Accurately making Inferences will be one of the most important reading skills your student will have to do in more sophisticated literature and non-fiction, standardized tests up through ACT/SAT/AP. If you live in a state that uses common core, your state test more than likely asks an inference question involving evidence for EVERY question on the reading test grades 3-8. Most teachers who are not trained reading teachers (which most are NOT) do not teach the explicit skill on training the brain how to make an inference. Here are easy ways to do this at home:
1. Order mysteries for your student to practice. Good ones are Two Minute Mysteries by David Sobol grades 4-6 and 5 Minute Mysteries by Ken Webber or Stan Smith for grades 7-10 (both pictured). Any book of mysteries will do from the library or amazon/booksellers. In mysteries, students have to piece together what clues they get in the story + what they know about the subject in the text (background knowledge)= inference about what happened. Another GREAT logic building tool for inference practices are from Will Shorts Brain Busters (pictures below). I have some scanned in my google drive for use.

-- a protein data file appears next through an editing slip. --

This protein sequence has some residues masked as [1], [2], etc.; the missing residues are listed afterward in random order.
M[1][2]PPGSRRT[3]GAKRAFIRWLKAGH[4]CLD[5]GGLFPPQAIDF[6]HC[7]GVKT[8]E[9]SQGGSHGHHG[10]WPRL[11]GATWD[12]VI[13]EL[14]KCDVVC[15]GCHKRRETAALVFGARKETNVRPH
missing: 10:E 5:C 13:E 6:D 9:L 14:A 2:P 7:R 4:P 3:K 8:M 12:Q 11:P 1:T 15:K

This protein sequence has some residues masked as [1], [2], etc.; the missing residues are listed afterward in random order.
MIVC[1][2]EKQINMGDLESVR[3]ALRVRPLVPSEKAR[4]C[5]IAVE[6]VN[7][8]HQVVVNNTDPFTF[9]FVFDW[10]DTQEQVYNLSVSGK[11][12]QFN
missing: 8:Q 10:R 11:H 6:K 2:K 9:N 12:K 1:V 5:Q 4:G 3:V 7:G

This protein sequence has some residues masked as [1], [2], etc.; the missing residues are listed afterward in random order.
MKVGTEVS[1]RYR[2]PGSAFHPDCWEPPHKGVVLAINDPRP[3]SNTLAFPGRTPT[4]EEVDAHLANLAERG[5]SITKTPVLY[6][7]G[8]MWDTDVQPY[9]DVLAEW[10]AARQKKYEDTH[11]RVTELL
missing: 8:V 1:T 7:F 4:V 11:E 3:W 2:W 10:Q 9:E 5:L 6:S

2. Using pictures to have students make inferences about what is happening in the picture is an easy practice. Family photos, images online about specific historical events or even award winning picture books such as Free Fall are really good resources to develop this skill. I like to teach Black history so I use the book freedom with pictures that depict Black history. Amazing way to make inferences on what’s happening in the pictures. You may have to give background (such as the Thurgood Marshall pic below— if your kid don’t know him, they’ll need to read a quick bio or watch a video first before trying to make an inference). Kill 2 birds with one stone— google images from Black History events, have kids research the background on the event and have them make an inference about what’s happening in the pic.
3. Quotes from famous people and then guess the meaning. You can use quotes about a specific topic such as education and use this Inferencing graphic organizer to break it down (examples pictured below)
4. Political cartoons are amazing for this grades 7+. You can easily download political cartoons from images on google. You may have to teach some background, but basically you can use the Inferencing graphic organizer to 1) have students say what they see in the pic 2) list baclground information they need to make sense of this 3) make inference by drawing a conclusion about the picture. Sample from this political cartoon below.
These are easy inference building activities to help begin with your student. If you want more teaching at home activities let me know and I’ll send you a link to my inference activity folder on google drive. Let me know if you have questions l—email me at firstname.lastname@example.org. Subscribe to get the latest on FB, Youtube at The Savvy Urban Educator or on twitter @thesavvyurbaned.
Next, I’ll tackle teaching your student a sophisticated inference skill that they must learn to do: PARAPHRASING.